Chinese stocks fall, at 13-month low

Chinese Stocks Fall Even Further, Hit A 13-Month Low

Chinese stocks have plunged even further and are at their 13-month low, exposing the deep-rooted troubles in the Chinese economy as People’s Bank of China continues to push huge sums of money into the system. The Shanghai Composite Index has fallen by a steep 6.4 percent to 2,749.79, says Bloomberg News.

It may not be surprising that the fall in Chinese stocks was a result of the sell-off in the United States on Monday, caused primarily by the fall in the price of oil, the New York Times has said. The global oil prices are an indicator of world’s economic health, and the fall was reflected in the Chinese stocks, as well. However, the reasons for China’s plummeting stock market are more deep rooted than one would imagine. There is a market volatility looming over the country because of its growth concerns. Wu Kan, a fund manager at JK Life Insurance Co. in Shanghai, expressed concern over the current situation of Chinese stock market.

“It’s an issue about confidence and there’s no confidence in the market now.”

Many have called it the end of an exquisite fairy tale as the Chinese economy grows at its slowest pace in last 25 years. Moreover, the country is struggling with a glut of sick factories that manufacture cement, glass, and steel. China is seeking to turn itself into a consumer-driven economy from a manufacturing-driven one, because of which it is closing many of its steel factories. This could cost the Chinese 400,000 jobs. Li Xinchuang, from the China Metallurgical Industry Planning and Research Institute, told Xinhua news agency that “Large-Scale redundancies in the steel sector could threaten social stability.” There is also a deep rooted concern about the debt-financed investment.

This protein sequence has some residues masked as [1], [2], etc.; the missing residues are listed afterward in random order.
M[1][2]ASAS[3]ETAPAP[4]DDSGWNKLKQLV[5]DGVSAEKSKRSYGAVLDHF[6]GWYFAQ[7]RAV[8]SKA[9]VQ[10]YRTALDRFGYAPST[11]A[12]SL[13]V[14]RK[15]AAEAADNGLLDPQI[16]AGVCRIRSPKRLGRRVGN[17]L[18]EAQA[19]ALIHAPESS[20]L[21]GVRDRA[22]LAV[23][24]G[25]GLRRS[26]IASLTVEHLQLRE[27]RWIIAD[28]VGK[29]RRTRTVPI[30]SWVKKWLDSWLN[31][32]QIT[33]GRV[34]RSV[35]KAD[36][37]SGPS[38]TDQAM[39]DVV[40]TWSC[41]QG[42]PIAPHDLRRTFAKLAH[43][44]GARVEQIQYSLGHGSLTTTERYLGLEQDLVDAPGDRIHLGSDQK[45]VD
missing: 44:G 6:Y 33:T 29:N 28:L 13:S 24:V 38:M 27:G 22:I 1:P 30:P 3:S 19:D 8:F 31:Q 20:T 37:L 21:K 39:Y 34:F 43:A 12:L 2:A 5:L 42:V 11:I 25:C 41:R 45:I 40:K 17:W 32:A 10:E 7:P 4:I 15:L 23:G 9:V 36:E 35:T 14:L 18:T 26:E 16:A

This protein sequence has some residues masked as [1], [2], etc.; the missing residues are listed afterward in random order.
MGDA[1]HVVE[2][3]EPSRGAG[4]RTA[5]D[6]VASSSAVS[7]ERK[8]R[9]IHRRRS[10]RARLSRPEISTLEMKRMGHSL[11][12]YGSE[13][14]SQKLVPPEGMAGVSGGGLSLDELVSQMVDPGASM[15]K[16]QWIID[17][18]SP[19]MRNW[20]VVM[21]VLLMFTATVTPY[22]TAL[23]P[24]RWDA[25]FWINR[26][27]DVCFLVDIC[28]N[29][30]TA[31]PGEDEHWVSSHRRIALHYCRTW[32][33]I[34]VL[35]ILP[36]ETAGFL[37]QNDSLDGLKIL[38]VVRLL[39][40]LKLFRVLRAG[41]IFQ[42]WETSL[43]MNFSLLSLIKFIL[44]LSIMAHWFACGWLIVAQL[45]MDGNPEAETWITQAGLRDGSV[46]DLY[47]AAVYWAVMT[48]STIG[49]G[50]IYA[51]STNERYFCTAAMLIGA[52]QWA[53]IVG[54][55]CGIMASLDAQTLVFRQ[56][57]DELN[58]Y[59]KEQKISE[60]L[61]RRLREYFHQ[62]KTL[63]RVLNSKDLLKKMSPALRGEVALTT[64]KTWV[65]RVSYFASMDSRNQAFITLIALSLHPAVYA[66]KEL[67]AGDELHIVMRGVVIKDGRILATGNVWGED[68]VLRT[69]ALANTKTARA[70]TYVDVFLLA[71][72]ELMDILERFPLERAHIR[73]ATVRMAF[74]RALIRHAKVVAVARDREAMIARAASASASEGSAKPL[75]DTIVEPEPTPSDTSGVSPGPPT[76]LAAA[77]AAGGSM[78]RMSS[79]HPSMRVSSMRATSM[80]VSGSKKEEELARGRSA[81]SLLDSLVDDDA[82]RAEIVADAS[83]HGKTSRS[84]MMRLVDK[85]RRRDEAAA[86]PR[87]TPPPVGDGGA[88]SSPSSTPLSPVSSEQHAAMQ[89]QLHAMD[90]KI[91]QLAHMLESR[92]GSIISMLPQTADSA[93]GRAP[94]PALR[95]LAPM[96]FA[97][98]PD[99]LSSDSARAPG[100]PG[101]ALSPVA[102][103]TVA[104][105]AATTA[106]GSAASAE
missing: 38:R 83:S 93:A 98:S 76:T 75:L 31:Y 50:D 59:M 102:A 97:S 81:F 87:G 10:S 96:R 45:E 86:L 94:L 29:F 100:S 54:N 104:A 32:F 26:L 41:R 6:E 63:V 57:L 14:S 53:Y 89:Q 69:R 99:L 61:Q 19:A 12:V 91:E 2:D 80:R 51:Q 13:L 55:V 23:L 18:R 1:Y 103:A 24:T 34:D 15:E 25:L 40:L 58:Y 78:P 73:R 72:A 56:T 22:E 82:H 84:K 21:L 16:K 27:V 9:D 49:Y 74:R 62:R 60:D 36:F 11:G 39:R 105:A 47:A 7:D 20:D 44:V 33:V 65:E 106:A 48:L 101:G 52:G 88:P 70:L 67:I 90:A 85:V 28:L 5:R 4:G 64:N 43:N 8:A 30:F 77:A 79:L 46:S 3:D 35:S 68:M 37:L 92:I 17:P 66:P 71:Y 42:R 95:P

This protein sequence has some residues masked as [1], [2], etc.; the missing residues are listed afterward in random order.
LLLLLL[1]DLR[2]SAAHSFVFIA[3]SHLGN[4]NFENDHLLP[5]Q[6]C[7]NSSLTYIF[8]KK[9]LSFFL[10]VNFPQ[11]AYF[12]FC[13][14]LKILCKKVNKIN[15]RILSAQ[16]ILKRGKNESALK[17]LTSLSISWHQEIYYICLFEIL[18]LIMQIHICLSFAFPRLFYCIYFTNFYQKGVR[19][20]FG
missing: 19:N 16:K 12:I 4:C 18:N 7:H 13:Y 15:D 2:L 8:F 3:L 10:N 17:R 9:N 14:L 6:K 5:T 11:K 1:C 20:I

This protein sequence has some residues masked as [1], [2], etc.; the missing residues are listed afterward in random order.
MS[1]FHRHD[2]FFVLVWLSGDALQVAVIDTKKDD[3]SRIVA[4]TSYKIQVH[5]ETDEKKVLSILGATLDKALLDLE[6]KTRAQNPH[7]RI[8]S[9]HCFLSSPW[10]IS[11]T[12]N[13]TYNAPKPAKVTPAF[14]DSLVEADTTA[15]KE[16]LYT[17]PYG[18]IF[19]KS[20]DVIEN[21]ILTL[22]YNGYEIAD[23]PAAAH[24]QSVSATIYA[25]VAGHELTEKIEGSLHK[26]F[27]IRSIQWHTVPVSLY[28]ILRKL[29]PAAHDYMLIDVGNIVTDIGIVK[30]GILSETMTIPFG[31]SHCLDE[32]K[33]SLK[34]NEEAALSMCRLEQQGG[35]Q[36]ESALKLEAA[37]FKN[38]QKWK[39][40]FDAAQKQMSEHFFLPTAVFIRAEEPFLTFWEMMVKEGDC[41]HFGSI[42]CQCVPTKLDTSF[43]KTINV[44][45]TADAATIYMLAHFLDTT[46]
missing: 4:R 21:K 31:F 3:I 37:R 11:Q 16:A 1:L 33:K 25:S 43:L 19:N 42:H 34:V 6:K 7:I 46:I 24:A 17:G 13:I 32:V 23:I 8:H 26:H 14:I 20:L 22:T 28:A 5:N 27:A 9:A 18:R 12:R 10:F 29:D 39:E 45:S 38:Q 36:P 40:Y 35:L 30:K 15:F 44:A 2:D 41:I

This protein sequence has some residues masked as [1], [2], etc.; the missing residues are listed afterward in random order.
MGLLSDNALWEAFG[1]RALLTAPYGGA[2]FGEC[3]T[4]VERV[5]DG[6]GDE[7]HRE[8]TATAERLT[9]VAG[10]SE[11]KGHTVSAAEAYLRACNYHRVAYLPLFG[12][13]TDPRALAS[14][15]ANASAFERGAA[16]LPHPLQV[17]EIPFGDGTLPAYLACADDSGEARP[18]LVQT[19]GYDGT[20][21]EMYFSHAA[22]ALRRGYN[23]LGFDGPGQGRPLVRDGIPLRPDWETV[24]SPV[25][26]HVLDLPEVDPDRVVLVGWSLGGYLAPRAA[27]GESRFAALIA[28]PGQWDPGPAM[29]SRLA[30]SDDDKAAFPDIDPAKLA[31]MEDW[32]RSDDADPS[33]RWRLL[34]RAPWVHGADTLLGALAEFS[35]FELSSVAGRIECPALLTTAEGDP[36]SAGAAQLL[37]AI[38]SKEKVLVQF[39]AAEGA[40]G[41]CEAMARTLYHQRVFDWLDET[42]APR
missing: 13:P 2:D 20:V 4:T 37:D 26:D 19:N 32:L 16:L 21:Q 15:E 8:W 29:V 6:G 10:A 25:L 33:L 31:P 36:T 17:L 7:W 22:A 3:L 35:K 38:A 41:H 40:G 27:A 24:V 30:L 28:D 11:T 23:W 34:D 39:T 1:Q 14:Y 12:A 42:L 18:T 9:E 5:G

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This loss to the Chinese stocks is the sharpest since Jan 7, when Chinese stocks fell 7 percent. Stocks continued to fall even as the People’s Bank of China poured in $67 billion into the financial system using reverse-repurchase agreements. The slump has been seen in pretty much all industry groups, ranging from technology to commodity shares. The data showed that outflows hit $1 trillion last year, which concerned several investors about a possible liquidity squeeze. This sentiment was not changed by the Chinese central bank flooding the financial system with cash before the upcoming Chinese new year holiday. Some forecasters have said that the worst is yet to come, and that the Chinese stock fall may not stop until it has reached the 2,500 level, Bloomberg News has said.

It must be said that the plunging Chinese stocks are a result of the stock market bubble that popped on June 12, 2015. The aftershocks of this stock market casualty occurred on July 27 and on August 24 (Black Monday). Although by the end of December, 2015, Chinese stock market had recovered from the fall, it still did not go back to the June, 2015, levels. This year has not been good for Chinese stock markets at all, as trading was halted on January 4 and 7, after there was a sharp fall in the market. This happened within 30 minutes of market opening.

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Since the stock market crash last year, the People’s Bank of China has been devaluing the Yuan, causing much concern the world over. During the World Economic Forum in Davos last week, Chinese Vice president Li Yuanchao went as far as to say that China’s market was not mature yet. He also pledged that regulation would be used by Chinese market to tame the fluctuating market. There is no telling when China would stop burning through its reserves to reduce the Yuan volatility. All that can be said is that the government will continue to take tough measures as Chinese stocks fall further.

[Photo by China Foto Press/Getty Images]

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